There are a number of people struggling in this novel; the children, the ex-husband, and the wealthy computer geek with his own difficulties who crosses paths with them. I thought all of the characters were believable.
I truly enjoyed this story and thank Jojo Moyes for another touching work of fiction which hit home with me. I admire her writing versatility!
All the Light We Cannot See by Anthony Doerr is one of the best books I have read this year. I was so impressed with this novel that I am planning to look into Doerr’s previous award-winning stories.
This powerful story is about a young blind girl who lives in Paris with her father, a locksmith employed in the historical museum, and an intelligent young orphan boy and his sister who live in Germany during World War II. As you may guess, their vastly dissimilar lives eventually become connected, but prior to that, a gripping story of the effect of the war on their daily lives unfolds.
The story not only encompasses the brain washing of youths during the Nazi regime, it also includes their systematic pillaging of the world’s great treasures. One of the characters in the book has in his possession a precious stone rumored to give immortality to whoever owns it. A dying Nazi treasure hunter in the story is desperate to locate the jewel. Another character in the novel is a World War I veteran with agoraphobia.
This is a story of redemption and the numerous ways in which people live in darkness. The characters are well-defined and believable. One of the most important criteria I base my reviews on is whether or not a book made me feel something. This book did and that is good writing. The book jacket states the author worked on this novel for ten years. It was time well spent.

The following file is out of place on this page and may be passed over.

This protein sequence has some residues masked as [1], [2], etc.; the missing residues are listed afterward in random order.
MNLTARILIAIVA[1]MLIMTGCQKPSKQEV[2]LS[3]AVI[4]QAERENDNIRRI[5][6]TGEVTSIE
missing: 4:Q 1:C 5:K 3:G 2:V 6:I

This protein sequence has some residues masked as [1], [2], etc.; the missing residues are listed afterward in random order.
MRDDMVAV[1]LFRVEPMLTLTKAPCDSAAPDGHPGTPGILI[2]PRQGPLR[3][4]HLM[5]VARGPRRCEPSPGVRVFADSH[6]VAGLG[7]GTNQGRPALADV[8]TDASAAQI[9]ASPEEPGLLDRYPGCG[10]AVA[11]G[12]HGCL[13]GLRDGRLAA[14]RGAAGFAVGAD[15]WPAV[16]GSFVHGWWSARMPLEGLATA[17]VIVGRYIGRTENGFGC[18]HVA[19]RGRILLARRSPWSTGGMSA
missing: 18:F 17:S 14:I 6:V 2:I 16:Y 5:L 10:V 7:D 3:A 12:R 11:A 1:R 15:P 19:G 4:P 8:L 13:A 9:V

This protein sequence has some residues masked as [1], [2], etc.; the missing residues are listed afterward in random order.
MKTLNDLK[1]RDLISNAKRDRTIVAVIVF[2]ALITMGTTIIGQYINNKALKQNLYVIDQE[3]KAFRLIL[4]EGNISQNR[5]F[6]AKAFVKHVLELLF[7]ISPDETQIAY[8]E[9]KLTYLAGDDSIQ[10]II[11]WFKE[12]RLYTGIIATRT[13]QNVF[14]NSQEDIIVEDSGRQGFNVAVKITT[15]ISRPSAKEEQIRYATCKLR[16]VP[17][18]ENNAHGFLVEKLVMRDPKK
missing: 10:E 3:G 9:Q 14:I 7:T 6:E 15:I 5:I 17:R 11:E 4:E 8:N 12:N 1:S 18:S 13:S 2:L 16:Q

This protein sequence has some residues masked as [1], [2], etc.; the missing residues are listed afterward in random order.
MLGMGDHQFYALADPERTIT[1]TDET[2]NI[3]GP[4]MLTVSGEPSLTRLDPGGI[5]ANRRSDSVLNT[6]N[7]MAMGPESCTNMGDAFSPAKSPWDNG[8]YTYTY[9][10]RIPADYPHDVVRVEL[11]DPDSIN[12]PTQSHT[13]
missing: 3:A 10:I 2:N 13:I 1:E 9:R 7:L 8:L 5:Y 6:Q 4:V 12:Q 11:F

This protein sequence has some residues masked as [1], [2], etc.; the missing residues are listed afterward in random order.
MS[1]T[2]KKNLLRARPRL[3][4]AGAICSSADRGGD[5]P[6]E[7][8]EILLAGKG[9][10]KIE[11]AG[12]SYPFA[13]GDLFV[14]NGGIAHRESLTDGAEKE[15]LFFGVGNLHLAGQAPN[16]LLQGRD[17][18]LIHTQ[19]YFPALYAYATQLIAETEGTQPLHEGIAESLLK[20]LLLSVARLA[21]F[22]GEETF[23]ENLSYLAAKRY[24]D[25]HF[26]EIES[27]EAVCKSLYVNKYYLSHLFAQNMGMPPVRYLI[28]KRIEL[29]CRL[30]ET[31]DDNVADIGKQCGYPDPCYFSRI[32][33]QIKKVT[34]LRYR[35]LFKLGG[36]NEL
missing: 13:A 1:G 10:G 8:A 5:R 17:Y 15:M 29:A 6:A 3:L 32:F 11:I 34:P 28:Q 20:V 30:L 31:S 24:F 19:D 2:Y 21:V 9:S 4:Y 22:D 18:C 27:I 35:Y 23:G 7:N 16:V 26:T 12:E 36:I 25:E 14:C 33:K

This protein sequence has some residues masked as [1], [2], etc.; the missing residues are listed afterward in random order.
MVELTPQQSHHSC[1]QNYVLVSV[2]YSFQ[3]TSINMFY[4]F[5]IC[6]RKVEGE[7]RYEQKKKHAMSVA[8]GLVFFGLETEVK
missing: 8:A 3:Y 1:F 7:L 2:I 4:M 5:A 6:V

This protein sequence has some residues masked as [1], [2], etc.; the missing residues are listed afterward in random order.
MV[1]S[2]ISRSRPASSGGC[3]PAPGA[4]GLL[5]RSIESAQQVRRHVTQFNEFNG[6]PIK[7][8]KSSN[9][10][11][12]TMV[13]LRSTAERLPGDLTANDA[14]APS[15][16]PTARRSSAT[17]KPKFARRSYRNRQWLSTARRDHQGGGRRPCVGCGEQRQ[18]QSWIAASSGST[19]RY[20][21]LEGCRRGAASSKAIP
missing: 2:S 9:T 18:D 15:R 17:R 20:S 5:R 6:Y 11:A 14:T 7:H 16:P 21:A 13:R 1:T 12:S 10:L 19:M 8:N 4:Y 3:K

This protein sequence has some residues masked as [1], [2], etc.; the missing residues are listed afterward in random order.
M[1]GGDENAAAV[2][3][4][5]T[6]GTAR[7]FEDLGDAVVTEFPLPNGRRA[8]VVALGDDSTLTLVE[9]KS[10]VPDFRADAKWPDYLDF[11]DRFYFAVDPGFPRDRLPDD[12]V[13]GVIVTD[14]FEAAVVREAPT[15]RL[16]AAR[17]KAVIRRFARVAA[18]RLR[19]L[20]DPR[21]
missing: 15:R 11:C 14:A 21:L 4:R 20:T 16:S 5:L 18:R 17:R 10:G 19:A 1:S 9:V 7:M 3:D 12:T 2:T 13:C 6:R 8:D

84, Charing Cross Road by Helene Hanff inspired a wonderful movie I watched on TCM not long ago staring Anthony Hopkins and Anne Bancroft. The story so moved me that I decided to find a copy of the book to read.
This is a humorous and often touching collection of letters between Helene Hanff, a New York writer, and Frank Doel, a book seller in Great Britain, over the course of twenty years. The book was published in 1970, but the sentiment is just as fresh as ever. There are many references to books long forgotten which Helene was requesting from the bookstore overseas. Reading the letters between these friends reminded me of a ten plus year email friendship I have with Sharlene, a former online classmate in Sweden. What a gift that relationship has been in my life.
I trust many of my followers have similar relationships and am grateful to be able to share this review with you! It is a lovely little book. Enjoy!
The Bookman’s Tale by Charlie Lovett is a fictional mystery which I believe most book lovers will enjoy. The story is about a young widower named Peter who restores, sells, and collects old books. An introvert, Peter prefers the solace of working with “silent” partners as opposed to interacting with real people. While at college, he falls in love with a wealthy female classmate who loves and marries him in spite of his oddities.
After the death of his young wife, Peter discovers a watercolor bearing a striking resemblance to her tucked inside a book in a local shop in England. The discovery of the painting leads Peter on an unexpected treasure hunt in a completely different direction. While searching for the artist who painted the picture, he uncovers evidence of a manuscript which may provide proof positive that Shakespeare was without doubt, creator of all the works attributed to him.
A gripping mystery unfolds with a cast of feuding families which kept me on the edge of my reading chair. The story flits back and forth in time providing the origin of the rare Holy Grail Shakespearian manuscript Peter discovers and histories of past forgers who may have played a role in it. I found this aspect of the story somewhat confusing, but it all made sense in the end. This is a clever mystery which I enjoyed a great deal. Part of the story includes interesting information about the book restoration process in addition to the creation of forgeries. I liked that. Reading this novel made me want to visit a rare book shop in hopes of finding a treasure of my own!